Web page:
Belief Beat

Less than a week after Pope Benedict sent an apologetic letter to Catholics reeling from a clergy sex abuse scandal in Ireland that spanned decades, Irish Bishop John Magee’s resignation has been accepted.

According to the Associated Press, Magee apologized to victims of pedophile priests kept in parish posts since he took charge of the southwest Irish diocese of Cloyne in 1987. Magee remains bishop in name, but his responsibilities have been transferrred. CNN reports that Magee is the second Irish bishop to step down over this scandal, following Bishop Donald Murray’s December announcement; three others have offered resignations, but the pope has not yet accepted them.

Some related links:

–Ruth Gledhill, religion correspondent for The Times in London, on why she and some others are “feeling a bit sorry for the Irish bishops.”

–Irish Bible Institute Director Patrick Mitchel shares his thoughts on the future of the Catholic Church in Ireland.

Beliefnet blogger Rod Dreher wonders why the pope can’t get rid of more “problem bishops.”

–A New York Times profile of a married Catholic priest in Ukraine, given that these sex abuse cases often stir up the celibacy debate, which always compels me to point out that you already have married priests in the eastern churches (not to mention dozens in America, thanks to a process that allows Protestant ministers to convert to Catholicism). Clergy were not required to be celibate for the church’s first thousand years; Orthodox priests can marry, as long as it’s before they are ordained and they do not want to advance up the hierarchy. Aside from a reluctance to change a longstanding tradition (something the Orthodox can understand!), the only compelling reason I’ve seen for the Vatican not to reconsider celibacy is that it would be extremely expensive to suddenly have to provide salaries and benefits that could support families, plus priests would no longer be as mobile….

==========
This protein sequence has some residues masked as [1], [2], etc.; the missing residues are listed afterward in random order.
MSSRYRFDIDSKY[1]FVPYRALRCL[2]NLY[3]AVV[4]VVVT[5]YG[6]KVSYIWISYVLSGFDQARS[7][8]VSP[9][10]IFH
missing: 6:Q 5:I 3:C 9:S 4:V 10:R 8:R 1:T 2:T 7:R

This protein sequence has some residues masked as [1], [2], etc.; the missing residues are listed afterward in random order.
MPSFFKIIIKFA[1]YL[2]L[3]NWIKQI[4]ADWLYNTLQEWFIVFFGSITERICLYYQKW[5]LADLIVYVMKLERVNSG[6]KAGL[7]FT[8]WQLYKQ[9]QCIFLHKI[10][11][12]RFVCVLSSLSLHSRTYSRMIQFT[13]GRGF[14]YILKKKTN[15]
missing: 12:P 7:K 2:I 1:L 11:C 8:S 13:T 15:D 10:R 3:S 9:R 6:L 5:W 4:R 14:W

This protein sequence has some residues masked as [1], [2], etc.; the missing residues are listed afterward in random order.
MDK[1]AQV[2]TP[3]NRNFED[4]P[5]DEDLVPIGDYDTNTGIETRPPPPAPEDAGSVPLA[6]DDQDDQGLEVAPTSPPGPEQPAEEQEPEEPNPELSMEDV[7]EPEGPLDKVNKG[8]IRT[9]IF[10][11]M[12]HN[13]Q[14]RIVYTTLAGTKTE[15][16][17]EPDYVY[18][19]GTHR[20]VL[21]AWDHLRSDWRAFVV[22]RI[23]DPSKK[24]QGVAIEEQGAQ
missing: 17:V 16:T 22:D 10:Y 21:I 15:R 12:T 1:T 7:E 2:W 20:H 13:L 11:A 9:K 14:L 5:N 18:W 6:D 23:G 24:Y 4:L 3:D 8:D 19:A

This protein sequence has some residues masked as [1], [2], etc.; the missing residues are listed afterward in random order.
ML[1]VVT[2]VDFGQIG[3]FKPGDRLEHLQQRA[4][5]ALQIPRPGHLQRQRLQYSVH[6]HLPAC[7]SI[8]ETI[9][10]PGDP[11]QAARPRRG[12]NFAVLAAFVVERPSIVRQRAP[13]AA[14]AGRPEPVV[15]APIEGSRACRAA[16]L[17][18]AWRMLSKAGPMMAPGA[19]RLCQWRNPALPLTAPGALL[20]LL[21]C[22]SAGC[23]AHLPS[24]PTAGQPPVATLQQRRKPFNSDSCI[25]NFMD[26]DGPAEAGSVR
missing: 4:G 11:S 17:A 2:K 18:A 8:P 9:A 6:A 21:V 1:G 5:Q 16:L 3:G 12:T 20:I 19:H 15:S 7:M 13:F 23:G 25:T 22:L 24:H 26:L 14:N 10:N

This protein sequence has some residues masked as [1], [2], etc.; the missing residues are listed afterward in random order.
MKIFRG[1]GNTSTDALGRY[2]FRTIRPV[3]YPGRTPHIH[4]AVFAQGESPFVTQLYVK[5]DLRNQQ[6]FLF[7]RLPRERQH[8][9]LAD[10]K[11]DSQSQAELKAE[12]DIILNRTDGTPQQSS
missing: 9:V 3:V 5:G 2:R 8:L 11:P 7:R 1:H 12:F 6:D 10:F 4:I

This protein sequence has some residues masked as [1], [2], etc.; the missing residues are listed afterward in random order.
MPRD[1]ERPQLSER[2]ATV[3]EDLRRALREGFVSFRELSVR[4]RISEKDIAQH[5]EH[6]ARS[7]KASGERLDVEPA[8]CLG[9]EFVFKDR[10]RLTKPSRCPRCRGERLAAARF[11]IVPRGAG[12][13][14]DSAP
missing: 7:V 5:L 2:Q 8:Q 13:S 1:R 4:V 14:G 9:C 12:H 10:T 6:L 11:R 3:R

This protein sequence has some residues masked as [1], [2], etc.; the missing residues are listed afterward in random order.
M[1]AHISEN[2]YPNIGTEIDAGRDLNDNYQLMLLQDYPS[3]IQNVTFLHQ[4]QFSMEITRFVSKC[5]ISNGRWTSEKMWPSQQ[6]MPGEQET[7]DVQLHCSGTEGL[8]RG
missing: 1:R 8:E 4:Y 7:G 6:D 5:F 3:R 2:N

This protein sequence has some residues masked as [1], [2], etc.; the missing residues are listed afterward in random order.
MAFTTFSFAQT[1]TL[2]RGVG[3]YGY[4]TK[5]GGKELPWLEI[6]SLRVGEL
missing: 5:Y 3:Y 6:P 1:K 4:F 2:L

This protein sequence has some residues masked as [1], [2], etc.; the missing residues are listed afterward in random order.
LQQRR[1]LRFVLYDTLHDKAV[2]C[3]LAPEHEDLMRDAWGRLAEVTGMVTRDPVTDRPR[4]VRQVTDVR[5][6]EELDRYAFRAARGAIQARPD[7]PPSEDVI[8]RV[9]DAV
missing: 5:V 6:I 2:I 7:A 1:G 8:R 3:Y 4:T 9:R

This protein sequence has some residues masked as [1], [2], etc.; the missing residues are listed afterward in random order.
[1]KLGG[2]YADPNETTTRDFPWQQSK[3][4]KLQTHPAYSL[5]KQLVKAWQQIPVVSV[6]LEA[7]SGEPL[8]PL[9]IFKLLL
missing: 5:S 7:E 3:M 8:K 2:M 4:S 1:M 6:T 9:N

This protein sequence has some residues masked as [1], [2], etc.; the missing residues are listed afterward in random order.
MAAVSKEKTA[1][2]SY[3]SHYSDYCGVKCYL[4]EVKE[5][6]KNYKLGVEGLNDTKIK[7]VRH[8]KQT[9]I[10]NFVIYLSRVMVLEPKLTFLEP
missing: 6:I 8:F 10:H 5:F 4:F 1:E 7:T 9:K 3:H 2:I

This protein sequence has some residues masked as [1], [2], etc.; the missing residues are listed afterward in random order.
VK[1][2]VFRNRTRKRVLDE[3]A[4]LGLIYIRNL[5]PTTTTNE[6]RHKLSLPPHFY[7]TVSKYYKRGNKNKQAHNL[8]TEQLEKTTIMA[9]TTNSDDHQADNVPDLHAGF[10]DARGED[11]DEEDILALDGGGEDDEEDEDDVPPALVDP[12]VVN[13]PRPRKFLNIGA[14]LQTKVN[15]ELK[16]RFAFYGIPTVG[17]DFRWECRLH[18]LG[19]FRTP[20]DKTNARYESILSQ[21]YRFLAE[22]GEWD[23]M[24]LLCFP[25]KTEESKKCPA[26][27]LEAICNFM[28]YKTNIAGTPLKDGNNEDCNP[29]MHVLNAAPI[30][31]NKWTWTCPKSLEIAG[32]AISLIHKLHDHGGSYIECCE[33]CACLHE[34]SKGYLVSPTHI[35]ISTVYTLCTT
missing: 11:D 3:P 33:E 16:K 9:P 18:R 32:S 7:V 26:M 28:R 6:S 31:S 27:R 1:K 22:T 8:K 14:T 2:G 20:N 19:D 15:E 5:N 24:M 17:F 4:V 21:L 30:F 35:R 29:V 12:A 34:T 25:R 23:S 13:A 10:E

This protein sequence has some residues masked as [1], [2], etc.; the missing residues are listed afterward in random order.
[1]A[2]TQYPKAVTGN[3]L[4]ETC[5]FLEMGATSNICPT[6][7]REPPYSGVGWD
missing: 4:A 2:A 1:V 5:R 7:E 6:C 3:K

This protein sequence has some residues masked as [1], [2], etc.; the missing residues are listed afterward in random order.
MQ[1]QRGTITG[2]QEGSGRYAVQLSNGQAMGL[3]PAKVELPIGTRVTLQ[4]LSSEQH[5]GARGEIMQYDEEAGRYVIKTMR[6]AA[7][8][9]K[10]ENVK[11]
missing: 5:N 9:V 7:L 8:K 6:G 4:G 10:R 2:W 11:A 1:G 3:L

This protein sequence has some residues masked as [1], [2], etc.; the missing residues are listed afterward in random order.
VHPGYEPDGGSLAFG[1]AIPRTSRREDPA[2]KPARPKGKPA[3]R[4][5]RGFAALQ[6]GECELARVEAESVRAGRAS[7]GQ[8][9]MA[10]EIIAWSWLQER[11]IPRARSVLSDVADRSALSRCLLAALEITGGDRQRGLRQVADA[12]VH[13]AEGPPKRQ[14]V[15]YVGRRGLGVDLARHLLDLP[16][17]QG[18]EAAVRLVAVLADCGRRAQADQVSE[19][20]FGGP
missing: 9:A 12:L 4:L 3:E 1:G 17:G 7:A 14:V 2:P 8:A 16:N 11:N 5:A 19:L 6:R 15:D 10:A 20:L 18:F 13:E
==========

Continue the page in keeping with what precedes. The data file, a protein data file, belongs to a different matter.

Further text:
What do you think? Share your thoughts in the Comments section below.

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